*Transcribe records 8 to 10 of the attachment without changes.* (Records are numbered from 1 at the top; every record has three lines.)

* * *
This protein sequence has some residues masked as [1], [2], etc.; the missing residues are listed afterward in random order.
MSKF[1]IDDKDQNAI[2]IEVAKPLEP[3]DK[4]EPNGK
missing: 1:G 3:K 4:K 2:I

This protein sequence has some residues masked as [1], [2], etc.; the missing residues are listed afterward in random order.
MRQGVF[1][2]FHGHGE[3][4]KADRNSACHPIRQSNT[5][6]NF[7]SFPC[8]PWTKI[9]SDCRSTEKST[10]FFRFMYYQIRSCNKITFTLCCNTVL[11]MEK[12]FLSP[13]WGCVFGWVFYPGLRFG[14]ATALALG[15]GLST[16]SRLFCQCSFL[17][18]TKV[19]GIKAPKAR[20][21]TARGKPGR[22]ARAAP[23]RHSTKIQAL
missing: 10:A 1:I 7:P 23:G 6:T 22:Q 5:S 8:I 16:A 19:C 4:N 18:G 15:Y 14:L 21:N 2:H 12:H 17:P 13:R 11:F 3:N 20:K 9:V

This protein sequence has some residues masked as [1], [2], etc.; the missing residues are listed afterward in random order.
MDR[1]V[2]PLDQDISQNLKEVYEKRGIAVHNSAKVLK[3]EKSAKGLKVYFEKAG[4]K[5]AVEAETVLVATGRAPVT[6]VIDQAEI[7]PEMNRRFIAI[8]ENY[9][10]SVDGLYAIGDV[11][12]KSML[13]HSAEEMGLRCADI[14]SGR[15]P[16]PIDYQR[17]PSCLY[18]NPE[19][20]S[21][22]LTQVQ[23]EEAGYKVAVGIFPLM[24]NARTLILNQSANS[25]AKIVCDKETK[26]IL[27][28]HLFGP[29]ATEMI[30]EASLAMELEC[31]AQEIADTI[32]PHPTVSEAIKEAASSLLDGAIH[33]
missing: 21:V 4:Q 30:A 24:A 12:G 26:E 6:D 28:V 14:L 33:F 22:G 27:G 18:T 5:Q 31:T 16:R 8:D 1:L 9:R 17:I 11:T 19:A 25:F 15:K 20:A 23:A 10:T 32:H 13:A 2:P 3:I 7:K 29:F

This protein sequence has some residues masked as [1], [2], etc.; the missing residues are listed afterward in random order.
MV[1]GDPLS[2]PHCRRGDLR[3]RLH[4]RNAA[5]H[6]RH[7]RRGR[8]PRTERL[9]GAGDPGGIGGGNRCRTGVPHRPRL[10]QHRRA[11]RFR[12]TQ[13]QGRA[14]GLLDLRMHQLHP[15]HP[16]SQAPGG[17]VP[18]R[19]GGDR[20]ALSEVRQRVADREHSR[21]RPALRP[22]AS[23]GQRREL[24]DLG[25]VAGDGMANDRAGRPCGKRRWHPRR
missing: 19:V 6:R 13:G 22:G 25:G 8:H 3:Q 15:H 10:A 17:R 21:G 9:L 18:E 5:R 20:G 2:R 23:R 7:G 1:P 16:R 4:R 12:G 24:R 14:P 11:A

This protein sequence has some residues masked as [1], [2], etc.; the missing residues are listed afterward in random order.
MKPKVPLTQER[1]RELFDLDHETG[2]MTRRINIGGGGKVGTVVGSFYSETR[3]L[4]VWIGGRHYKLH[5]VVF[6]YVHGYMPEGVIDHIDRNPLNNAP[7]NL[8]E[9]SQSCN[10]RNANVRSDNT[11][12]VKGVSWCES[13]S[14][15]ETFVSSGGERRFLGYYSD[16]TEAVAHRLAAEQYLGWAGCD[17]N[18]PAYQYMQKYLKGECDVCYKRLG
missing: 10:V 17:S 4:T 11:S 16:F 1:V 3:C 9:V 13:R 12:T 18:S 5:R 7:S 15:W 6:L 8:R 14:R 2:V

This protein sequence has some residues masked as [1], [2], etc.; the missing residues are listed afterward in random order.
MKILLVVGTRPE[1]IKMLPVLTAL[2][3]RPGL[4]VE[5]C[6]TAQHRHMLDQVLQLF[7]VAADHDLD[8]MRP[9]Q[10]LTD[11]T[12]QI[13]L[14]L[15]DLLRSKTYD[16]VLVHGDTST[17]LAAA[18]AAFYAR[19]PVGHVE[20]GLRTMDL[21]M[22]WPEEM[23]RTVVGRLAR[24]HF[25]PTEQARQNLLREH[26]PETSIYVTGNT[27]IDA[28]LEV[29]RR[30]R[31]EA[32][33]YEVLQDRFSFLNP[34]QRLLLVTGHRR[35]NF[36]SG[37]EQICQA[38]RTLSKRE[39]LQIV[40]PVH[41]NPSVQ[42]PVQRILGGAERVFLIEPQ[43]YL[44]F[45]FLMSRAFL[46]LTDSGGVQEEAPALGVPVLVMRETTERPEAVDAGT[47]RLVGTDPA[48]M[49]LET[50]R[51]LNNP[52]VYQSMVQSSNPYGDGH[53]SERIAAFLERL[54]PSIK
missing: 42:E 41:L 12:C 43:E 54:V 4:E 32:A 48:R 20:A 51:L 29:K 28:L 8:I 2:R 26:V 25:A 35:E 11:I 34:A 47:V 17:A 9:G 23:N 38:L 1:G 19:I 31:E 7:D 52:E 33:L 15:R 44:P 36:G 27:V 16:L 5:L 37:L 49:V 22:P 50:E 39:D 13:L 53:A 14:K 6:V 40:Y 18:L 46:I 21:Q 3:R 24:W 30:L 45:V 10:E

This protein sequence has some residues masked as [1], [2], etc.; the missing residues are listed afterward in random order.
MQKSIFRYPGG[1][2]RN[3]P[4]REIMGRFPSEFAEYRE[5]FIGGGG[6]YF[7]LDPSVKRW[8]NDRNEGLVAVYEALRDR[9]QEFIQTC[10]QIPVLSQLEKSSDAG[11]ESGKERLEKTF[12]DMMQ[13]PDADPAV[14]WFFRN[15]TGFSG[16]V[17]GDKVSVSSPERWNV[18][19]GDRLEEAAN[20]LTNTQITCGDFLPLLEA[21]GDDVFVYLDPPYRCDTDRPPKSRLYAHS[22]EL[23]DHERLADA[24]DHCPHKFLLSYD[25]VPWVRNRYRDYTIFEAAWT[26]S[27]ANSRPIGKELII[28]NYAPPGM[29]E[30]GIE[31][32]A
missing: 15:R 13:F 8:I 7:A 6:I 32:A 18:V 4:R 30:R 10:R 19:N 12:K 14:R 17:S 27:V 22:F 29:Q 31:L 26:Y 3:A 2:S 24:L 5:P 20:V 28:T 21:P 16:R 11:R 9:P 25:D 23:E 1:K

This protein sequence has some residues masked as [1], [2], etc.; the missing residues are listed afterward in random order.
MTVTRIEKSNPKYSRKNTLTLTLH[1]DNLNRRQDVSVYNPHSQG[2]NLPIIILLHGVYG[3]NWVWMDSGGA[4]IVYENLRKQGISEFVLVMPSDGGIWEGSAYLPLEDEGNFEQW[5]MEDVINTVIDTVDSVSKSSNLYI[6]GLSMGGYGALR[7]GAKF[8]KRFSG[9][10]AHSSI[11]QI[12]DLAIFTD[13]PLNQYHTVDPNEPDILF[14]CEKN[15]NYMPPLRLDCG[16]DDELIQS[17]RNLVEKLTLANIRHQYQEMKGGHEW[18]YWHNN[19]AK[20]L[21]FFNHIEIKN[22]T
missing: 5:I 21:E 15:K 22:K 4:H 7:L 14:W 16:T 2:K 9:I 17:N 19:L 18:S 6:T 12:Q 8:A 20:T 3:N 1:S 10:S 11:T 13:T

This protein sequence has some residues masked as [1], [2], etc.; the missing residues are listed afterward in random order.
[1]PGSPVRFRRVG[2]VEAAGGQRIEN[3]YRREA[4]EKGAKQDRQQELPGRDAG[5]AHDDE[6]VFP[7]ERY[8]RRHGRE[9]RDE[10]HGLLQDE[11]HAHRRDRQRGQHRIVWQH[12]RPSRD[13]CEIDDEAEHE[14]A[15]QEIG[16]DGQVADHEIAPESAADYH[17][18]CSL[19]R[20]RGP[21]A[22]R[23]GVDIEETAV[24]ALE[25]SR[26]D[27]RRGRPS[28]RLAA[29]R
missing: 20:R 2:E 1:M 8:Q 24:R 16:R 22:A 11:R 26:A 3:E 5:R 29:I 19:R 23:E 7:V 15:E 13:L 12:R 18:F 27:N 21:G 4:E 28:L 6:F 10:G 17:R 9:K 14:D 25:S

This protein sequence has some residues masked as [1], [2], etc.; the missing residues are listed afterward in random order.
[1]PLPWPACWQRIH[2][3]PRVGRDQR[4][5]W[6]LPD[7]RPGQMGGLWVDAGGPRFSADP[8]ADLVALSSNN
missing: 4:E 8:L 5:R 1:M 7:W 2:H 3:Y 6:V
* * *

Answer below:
This protein sequence has some residues masked as [1], [2], etc.; the missing residues are listed afterward in random order.
MTVTRIEKSNPKYSRKNTLTLTLH[1]DNLNRRQDVSVYNPHSQG[2]NLPIIILLHGVYG[3]NWVWMDSGGA[4]IVYENLRKQGISEFVLVMPSDGGIWEGSAYLPLEDEGNFEQW[5]MEDVINTVIDTVDSVSKSSNLYI[6]GLSMGGYGALR[7]GAKF[8]KRFSG[9][10]AHSSI[11]QI[12]DLAIFTD[13]PLNQYHTVDPNEPDILF[14]CEKN[15]NYMPPLRLDCG[16]DDELIQS[17]RNLVEKLTLANIRHQYQEMKGGHEW[18]YWHNN[19]AK[20]L[21]FFNHIEIKN[22]T
missing: 5:I 21:E 15:K 22:K 4:H 7:L 14:W 16:T 2:K 9:I 17:N 19:L 18:S 6:T 12:Q 8:A 20:T 3:N 1:S 10:S 11:T 13:T

This protein sequence has some residues masked as [1], [2], etc.; the missing residues are listed afterward in random order.
[1]PGSPVRFRRVG[2]VEAAGGQRIEN[3]YRREA[4]EKGAKQDRQQELPGRDAG[5]AHDDE[6]VFP[7]ERY[8]RRHGRE[9]RDE[10]HGLLQDE[11]HAHRRDRQRGQHRIVWQH[12]RPSRD[13]CEIDDEAEHE[14]A[15]QEIG[16]DGQVADHEIAPESAADYH[17][18]CSL[19]R[20]RGP[21]A[22]R[23]GVDIEETAV[24]ALE[25]SR[26]D[27]RRGRPS[28]RLAA[29]R
missing: 20:R 2:E 1:M 8:Q 24:R 16:R 22:A 11:R 26:A 3:E 5:R 29:I 19:R 23:E 7:V 15:E 13:L 12:R 18:F 27:N 21:G 4:E 28:L 6:F 10:G 17:R 9:K 14:D 25:S

This protein sequence has some residues masked as [1], [2], etc.; the missing residues are listed afterward in random order.
[1]PLPWPACWQRIH[2][3]PRVGRDQR[4][5]W[6]LPD[7]RPGQMGGLWVDAGGPRFSADP[8]ADLVALSSNN
missing: 4:E 8:L 5:R 1:M 7:W 2:H 3:Y 6:V